To her students, she often says, “If you’re going to be a writer or a painter, there is always going to be some contradiction in your work. If you’re always doing the same thing, you haven’t learned anything. You’re going to learn something, and you have to be willing to embrace that fact.”

A lot of meaningful work is done when you give yourself over to the joy of sharing and thinking with other people. Over the span of thirty years, Giovanni’s career has been a living testament to that idea. She wants to do good work in all of her roles, and sees that as her responsibility. The result is a unique collection that pays tribute to those who have held a special place in her life, and the reality of her own experiences—both good and bad.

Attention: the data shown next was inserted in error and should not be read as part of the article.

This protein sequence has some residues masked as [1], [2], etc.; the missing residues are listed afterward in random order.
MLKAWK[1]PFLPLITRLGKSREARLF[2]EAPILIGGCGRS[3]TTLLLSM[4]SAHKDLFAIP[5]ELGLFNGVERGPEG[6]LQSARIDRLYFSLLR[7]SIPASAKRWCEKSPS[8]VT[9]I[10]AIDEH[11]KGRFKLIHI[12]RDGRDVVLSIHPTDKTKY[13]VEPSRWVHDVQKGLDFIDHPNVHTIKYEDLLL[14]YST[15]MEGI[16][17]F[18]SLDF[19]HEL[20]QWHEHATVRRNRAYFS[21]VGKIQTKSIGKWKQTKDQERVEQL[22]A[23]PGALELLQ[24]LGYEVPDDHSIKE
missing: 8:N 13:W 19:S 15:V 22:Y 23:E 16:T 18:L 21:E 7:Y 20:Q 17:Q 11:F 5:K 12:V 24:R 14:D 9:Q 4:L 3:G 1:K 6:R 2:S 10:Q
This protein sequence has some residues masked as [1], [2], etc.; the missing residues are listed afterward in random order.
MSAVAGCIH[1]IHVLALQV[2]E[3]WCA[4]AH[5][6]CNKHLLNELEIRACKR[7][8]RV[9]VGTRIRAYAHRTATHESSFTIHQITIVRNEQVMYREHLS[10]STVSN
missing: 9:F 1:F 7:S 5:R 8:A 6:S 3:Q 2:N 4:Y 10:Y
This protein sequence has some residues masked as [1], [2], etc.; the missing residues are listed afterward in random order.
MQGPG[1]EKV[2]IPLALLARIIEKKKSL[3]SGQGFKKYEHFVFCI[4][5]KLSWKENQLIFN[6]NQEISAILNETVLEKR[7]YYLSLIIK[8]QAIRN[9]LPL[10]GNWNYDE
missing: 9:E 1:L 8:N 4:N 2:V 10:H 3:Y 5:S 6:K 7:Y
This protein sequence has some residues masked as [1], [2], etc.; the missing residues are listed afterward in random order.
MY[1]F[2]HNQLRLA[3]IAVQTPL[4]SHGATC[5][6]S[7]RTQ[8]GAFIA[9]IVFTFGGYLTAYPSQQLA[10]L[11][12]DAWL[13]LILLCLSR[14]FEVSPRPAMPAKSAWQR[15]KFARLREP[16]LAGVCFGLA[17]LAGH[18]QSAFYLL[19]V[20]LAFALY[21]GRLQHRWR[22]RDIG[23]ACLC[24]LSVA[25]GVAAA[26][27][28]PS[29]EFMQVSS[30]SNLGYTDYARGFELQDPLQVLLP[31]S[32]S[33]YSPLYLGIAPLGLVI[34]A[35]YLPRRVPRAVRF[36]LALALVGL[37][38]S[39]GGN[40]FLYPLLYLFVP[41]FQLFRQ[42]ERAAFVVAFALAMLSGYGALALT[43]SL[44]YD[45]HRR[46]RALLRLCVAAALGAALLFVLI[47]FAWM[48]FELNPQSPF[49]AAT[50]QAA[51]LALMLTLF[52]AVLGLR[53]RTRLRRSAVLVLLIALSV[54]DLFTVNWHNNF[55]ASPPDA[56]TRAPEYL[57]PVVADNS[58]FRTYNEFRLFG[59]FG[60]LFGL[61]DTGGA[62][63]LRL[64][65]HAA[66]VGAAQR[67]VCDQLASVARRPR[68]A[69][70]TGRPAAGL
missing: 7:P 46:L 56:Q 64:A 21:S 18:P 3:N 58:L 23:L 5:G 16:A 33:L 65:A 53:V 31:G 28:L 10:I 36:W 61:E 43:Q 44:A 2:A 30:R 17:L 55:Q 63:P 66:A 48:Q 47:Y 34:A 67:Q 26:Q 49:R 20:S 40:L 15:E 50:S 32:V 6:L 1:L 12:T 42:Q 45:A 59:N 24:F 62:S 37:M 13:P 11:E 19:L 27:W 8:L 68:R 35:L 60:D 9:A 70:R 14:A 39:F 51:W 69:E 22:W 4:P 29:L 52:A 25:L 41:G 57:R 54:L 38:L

“If you’re not writing, you don’t know something,” she states. “You need to go study. I’m not a novelist or a playwright. I don’t write every day, but I do read every day. I take notes sometimes. I recently pulled over to the side of the road, put my blinkers on, and wrote a poem because I could see the rhythm of a wonderful jazz piece I was listening to. I don’t put pressure on myself, but I do consider what I have learned and how I will share it.”

A Good Cry: What We Learn from Tears and Laughter will be available for purchase on October 24. For more information on where to purchase Giovanni’s work, visit www.nikki-giovanni.com.

 

Written by Hayleigh Worgan